As an organization, Mental Health America of the Heartland (MHAH) has been around for nearly a century. We began our work in 1909 when Clifford W. Beers, a young businessman who struggled with a mental illness, shared his story with the world in his autobiography “A Mind That Found Itself” and created a national citizens’ group to promote mental health and improve conditions for children and adults living with these health problems. It was a revolutionary act and attracted prominent national leaders of the time, including the philosopher William James and the Rockefeller family.
Our name, Mental Health America of the Heartland, was chosen to communicate how fundamental mental health is to the overall health and well-being of every American. Our logo is meant to convey MHAH's forward-looking, vibrant movement; the bell image in the logo is a graphic representation of an actual 300lb bell, the Mental Health America Bell. The Bell was forged more than 50 years ago with iron chains and shackles that bound people in mental asylums. It serves as a vital reminder of our past and the progress we have made, and a powerful symbol of our vital mission.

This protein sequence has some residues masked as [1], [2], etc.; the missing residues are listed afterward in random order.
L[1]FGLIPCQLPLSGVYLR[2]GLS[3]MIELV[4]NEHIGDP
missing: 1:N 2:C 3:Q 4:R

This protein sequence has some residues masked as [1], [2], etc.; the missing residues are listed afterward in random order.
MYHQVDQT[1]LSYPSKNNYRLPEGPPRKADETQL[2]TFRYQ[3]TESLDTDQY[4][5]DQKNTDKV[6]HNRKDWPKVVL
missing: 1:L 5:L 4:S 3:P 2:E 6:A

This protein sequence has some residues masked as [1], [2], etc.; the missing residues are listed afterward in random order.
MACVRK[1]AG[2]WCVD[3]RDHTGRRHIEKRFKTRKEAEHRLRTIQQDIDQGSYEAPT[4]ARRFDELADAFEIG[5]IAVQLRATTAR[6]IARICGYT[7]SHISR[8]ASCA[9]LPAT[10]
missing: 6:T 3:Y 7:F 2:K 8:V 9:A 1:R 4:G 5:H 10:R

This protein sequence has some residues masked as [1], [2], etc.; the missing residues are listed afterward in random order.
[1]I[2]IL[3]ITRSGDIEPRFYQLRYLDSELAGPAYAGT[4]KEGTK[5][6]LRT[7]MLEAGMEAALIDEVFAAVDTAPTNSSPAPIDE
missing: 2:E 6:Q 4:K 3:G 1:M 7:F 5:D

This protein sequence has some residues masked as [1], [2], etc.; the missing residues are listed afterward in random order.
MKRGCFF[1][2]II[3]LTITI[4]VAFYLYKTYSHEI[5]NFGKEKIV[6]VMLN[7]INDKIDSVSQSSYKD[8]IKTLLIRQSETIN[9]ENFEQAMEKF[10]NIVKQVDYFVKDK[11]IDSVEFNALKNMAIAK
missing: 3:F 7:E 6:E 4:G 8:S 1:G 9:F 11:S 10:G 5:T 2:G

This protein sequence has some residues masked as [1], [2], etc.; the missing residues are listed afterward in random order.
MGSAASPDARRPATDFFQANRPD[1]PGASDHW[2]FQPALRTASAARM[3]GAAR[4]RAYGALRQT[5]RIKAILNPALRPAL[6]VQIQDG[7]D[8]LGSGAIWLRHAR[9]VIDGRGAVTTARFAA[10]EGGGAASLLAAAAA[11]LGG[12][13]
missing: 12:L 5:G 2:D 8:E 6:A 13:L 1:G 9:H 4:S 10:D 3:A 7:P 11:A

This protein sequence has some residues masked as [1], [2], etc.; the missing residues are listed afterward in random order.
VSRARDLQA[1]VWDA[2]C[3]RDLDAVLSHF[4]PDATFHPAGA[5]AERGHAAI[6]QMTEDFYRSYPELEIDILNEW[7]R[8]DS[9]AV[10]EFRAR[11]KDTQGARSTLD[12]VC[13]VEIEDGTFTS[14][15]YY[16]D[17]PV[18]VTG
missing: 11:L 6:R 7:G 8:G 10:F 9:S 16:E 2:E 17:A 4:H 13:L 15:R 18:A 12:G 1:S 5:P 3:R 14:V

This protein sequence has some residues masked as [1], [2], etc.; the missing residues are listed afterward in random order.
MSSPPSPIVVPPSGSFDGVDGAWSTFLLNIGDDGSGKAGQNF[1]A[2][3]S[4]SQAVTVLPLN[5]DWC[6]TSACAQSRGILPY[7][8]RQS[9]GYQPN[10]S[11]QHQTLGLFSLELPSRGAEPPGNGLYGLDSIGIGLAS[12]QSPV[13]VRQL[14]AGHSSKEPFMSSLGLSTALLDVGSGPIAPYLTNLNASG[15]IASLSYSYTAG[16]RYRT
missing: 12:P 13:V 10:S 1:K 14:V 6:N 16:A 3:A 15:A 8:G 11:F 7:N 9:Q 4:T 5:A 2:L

Mental Health America of the Heartland (previously The Mental Health Association of the Heartland) resulted from the consolidation in 1996 of three affiliates of the National Mental Health Association that served Johnson and Wyandotte (KS) and Jackson (MO) counties. Motivations for consolidating these small agencies, some with over 75 years of service to our community, were many: to enhance program opportunities, to provide continuity for individuals and families with mental health needs, to respond to the funding community, and to realize economies of scale. With consolidation, the agency engaged in a thoughtful process of re-organizing its programs that included closure, merger, and attention to new community needs, all with an eye toward ensuring programs remained mission-driven and available to citizens throughout the Greater Kansas City Metropolitan Area.